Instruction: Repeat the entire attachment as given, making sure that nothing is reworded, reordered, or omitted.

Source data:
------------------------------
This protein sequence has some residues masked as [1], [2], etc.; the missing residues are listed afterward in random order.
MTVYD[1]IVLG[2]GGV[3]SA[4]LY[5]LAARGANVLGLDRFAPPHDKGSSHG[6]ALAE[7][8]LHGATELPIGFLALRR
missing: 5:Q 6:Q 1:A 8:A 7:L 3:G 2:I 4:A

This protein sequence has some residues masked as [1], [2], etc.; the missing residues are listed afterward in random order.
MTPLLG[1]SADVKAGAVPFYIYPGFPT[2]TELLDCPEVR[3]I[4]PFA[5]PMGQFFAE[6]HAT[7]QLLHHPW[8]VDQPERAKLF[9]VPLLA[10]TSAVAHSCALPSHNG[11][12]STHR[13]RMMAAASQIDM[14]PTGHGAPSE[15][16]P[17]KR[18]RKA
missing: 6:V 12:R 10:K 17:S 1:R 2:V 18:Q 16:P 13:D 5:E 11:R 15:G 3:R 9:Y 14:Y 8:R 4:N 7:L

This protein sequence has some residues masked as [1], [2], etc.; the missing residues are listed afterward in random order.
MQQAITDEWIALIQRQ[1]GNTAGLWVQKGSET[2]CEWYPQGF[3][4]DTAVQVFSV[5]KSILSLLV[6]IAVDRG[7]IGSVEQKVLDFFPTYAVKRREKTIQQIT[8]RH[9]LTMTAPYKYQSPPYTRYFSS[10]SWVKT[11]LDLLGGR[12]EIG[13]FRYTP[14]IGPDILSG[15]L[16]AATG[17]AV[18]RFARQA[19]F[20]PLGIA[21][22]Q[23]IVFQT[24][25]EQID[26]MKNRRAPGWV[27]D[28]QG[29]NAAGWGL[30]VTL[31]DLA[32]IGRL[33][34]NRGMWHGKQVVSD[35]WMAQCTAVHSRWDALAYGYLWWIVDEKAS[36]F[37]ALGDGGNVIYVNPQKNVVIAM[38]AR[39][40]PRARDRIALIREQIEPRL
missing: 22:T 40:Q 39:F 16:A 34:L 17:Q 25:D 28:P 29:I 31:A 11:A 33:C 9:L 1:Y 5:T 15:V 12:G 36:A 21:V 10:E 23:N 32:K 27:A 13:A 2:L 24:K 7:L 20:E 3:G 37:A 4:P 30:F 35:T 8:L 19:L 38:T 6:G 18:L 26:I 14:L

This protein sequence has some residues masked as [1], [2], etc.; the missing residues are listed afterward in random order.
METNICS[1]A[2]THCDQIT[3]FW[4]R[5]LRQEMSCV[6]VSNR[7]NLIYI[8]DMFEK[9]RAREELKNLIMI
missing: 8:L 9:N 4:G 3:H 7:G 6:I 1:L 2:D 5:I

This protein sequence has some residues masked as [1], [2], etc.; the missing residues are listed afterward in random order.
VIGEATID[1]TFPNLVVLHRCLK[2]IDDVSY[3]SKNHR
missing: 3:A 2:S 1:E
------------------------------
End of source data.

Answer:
This protein sequence has some residues masked as [1], [2], etc.; the missing residues are listed afterward in random order.
MTVYD[1]IVLG[2]GGV[3]SA[4]LY[5]LAARGANVLGLDRFAPPHDKGSSHG[6]ALAE[7][8]LHGATELPIGFLALRR
missing: 5:Q 6:Q 1:A 8:A 7:L 3:G 2:I 4:A

This protein sequence has some residues masked as [1], [2], etc.; the missing residues are listed afterward in random order.
MTPLLG[1]SADVKAGAVPFYIYPGFPT[2]TELLDCPEVR[3]I[4]PFA[5]PMGQFFAE[6]HAT[7]QLLHHPW[8]VDQPERAKLF[9]VPLLA[10]TSAVAHSCALPSHNG[11][12]STHR[13]RMMAAASQIDM[14]PTGHGAPSE[15][16]P[17]KR[18]RKA
missing: 6:V 12:R 10:K 17:S 1:R 2:V 18:Q 16:P 13:D 5:E 11:R 15:G 3:R 9:Y 14:Y 8:R 4:N 7:L

This protein sequence has some residues masked as [1], [2], etc.; the missing residues are listed afterward in random order.
MQQAITDEWIALIQRQ[1]GNTAGLWVQKGSET[2]CEWYPQGF[3][4]DTAVQVFSV[5]KSILSLLV[6]IAVDRG[7]IGSVEQKVLDFFPTYAVKRREKTIQQIT[8]RH[9]LTMTAPYKYQSPPYTRYFSS[10]SWVKT[11]LDLLGGR[12]EIG[13]FRYTP[14]IGPDILSG[15]L[16]AATG[17]AV[18]RFARQA[19]F[20]PLGIA[21][22]Q[23]IVFQT[24][25]EQID[26]MKNRRAPGWV[27]D[28]QG[29]NAAGWGL[30]VTL[31]DLA[32]IGRL[33][34]NRGMWHGKQVVSD[35]WMAQCTAVHSRWDALAYGYLWWIVDEKAS[36]F[37]ALGDGGNVIYVNPQKNVVIAM[38]AR[39][40]PRARDRIALIREQIEPRL
missing: 22:T 40:Q 39:F 16:A 34:L 17:Q 25:D 28:P 29:I 31:A 11:A 33:C 9:L 1:Y 5:T 15:V 12:G 36:A 21:V 10:E 23:N 32:K 27:A 13:A 2:L 24:K 7:L 20:E 3:G 37:A 4:P 30:F 35:T 8:L 19:L 38:T 6:G 18:L 26:I 14:L

This protein sequence has some residues masked as [1], [2], etc.; the missing residues are listed afterward in random order.
METNICS[1]A[2]THCDQIT[3]FW[4]R[5]LRQEMSCV[6]VSNR[7]NLIYI[8]DMFEK[9]RAREELKNLIMI
missing: 8:L 9:N 4:G 3:H 7:G 6:I 1:L 2:D 5:I

This protein sequence has some residues masked as [1], [2], etc.; the missing residues are listed afterward in random order.
VIGEATID[1]TFPNLVVLHRCLK[2]IDDVSY[3]SKNHR
missing: 3:A 2:S 1:E